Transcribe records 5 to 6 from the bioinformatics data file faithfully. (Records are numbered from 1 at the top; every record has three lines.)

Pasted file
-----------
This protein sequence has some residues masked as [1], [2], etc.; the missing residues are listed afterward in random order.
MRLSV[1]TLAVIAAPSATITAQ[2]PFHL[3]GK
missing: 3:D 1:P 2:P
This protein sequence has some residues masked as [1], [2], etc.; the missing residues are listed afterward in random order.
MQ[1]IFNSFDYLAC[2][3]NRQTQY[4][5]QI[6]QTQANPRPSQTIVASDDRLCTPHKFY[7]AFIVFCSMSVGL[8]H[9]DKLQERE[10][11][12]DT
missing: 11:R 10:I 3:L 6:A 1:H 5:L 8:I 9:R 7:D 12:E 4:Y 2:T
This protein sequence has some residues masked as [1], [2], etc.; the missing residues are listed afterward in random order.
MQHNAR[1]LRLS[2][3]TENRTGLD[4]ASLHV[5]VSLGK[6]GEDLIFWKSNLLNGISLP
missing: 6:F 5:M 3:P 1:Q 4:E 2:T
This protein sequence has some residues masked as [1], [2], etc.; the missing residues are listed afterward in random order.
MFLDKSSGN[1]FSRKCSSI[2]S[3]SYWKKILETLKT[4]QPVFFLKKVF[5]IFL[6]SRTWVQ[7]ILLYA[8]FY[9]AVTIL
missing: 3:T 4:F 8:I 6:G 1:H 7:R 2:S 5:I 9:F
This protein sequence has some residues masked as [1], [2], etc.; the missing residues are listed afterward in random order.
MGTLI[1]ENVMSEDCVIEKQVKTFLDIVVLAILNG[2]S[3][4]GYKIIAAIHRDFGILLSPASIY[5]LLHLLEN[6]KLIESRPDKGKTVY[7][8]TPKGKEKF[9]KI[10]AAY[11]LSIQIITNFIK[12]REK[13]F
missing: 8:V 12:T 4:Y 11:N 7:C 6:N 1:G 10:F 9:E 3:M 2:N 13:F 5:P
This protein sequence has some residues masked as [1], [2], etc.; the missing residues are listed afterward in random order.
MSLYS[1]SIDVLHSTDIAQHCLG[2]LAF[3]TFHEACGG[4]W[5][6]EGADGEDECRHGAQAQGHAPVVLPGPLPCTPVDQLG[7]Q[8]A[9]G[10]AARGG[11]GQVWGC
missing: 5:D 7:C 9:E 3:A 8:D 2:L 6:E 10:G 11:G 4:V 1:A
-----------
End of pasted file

This protein sequence has some residues masked as [1], [2], etc.; the missing residues are listed afterward in random order.
MGTLI[1]ENVMSEDCVIEKQVKTFLDIVVLAILNG[2]S[3][4]GYKIIAAIHRDFGILLSPASIY[5]LLHLLEN[6]KLIESRPDKGKTVY[7][8]TPKGKEKF[9]KI[10]AAY[11]LSIQIITNFIK[12]REK[13]F
missing: 8:V 12:T 4:Y 11:N 7:C 6:N 1:G 10:F 9:E 3:M 2:N 13:F 5:P
This protein sequence has some residues masked as [1], [2], etc.; the missing residues are listed afterward in random order.
MSLYS[1]SIDVLHSTDIAQHCLG[2]LAF[3]TFHEACGG[4]W[5][6]EGADGEDECRHGAQAQGHAPVVLPGPLPCTPVDQLG[7]Q[8]A[9]G[10]AARGG[11]GQVWGC
missing: 5:D 7:C 9:E 3:A 8:D 2:L 6:E 10:G 11:G 4:V 1:A